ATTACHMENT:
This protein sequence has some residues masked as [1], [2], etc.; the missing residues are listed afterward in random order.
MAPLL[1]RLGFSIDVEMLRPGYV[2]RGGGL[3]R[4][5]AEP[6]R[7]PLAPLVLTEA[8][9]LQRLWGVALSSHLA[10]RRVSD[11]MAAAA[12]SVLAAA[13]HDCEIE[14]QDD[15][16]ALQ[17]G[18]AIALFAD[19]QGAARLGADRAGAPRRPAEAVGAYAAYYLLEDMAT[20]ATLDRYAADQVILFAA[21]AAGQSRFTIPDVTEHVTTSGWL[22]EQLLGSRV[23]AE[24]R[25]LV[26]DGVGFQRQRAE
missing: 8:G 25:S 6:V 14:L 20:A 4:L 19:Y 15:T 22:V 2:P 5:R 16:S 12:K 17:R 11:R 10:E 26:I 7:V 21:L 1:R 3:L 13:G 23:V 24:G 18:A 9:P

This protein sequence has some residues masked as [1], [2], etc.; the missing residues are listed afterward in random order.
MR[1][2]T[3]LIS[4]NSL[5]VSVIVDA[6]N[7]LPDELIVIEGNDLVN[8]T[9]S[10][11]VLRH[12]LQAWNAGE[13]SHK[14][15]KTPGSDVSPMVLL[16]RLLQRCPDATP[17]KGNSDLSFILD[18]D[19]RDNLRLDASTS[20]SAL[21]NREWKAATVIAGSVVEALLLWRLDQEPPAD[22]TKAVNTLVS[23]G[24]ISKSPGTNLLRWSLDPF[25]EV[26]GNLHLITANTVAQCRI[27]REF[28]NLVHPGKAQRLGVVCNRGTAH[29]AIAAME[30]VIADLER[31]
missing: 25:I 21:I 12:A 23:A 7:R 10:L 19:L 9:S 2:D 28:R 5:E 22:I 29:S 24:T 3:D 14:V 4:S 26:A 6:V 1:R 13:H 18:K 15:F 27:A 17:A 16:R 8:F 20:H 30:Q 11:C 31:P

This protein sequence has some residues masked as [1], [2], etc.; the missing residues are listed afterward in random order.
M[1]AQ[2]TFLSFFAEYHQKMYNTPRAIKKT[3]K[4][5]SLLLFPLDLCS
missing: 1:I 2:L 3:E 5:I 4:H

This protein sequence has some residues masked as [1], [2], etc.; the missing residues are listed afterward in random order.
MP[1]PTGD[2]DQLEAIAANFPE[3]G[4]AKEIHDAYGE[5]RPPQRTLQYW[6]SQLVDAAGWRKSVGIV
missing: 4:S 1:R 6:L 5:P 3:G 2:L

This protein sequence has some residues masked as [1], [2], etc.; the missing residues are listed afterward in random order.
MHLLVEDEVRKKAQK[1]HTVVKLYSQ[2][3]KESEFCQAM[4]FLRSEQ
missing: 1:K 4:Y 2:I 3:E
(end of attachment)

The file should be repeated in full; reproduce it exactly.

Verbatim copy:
This protein sequence has some residues masked as [1], [2], etc.; the missing residues are listed afterward in random order.
MAPLL[1]RLGFSIDVEMLRPGYV[2]RGGGL[3]R[4][5]AEP[6]R[7]PLAPLVLTEA[8][9]LQRLWGVALSSHLA[10]RRVSD[11]MAAAA[12]SVLAAA[13]HDCEIE[14]QDD[15][16]ALQ[17]G[18]AIALFAD[19]QGAARLGADRAGAPRRPAEAVGAYAAYYLLEDMAT[20]ATLDRYAADQVILFAA[21]AAGQSRFTIPDVTEHVTTSGWL[22]EQLLGSRV[23]AE[24]R[25]LV[26]DGVGFQRQRAE
missing: 8:G 25:S 6:V 14:L 20:A 4:L 19:Y 15:T 22:V 2:P 5:R 16:S 12:K 17:R 11:R 10:E 26:I 7:V 21:L 1:R 3:L 13:G 23:V 24:G 18:A 9:P

This protein sequence has some residues masked as [1], [2], etc.; the missing residues are listed afterward in random order.
MR[1][2]T[3]LIS[4]NSL[5]VSVIVDA[6]N[7]LPDELIVIEGNDLVN[8]T[9]S[10][11]VLRH[12]LQAWNAGE[13]SHK[14][15]KTPGSDVSPMVLL[16]RLLQRCPDATP[17]KGNSDLSFILD[18]D[19]RDNLRLDASTS[20]SAL[21]NREWKAATVIAGSVVEALLLWRLDQEPPAD[22]TKAVNTLVS[23]G[24]ISKSPGTNLLRWSLDPF[25]EV[26]GNLHLITANTVAQCRI[27]REF[28]NLVHPGKAQRLGVVCNRGTAH[29]AIAAME[30]VIADLER[31]
missing: 25:I 21:I 12:A 23:A 7:R 10:L 19:L 9:S 2:D 28:R 5:E 22:I 29:S 24:T 3:D 14:V 4:S 26:A 6:V 1:R 13:H 18:K 15:F 27:A 17:A 16:R 8:F 20:H 30:Q 11:C 31:P

This protein sequence has some residues masked as [1], [2], etc.; the missing residues are listed afterward in random order.
M[1]AQ[2]TFLSFFAEYHQKMYNTPRAIKKT[3]K[4][5]SLLLFPLDLCS
missing: 1:I 2:L 3:E 5:I 4:H

This protein sequence has some residues masked as [1], [2], etc.; the missing residues are listed afterward in random order.
MP[1]PTGD[2]DQLEAIAANFPE[3]G[4]AKEIHDAYGE[5]RPPQRTLQYW[6]SQLVDAAGWRKSVGIV
missing: 4:S 1:R 6:L 5:P 3:G 2:L

This protein sequence has some residues masked as [1], [2], etc.; the missing residues are listed afterward in random order.
MHLLVEDEVRKKAQK[1]HTVVKLYSQ[2][3]KESEFCQAM[4]FLRSEQ
missing: 1:K 4:Y 2:I 3:E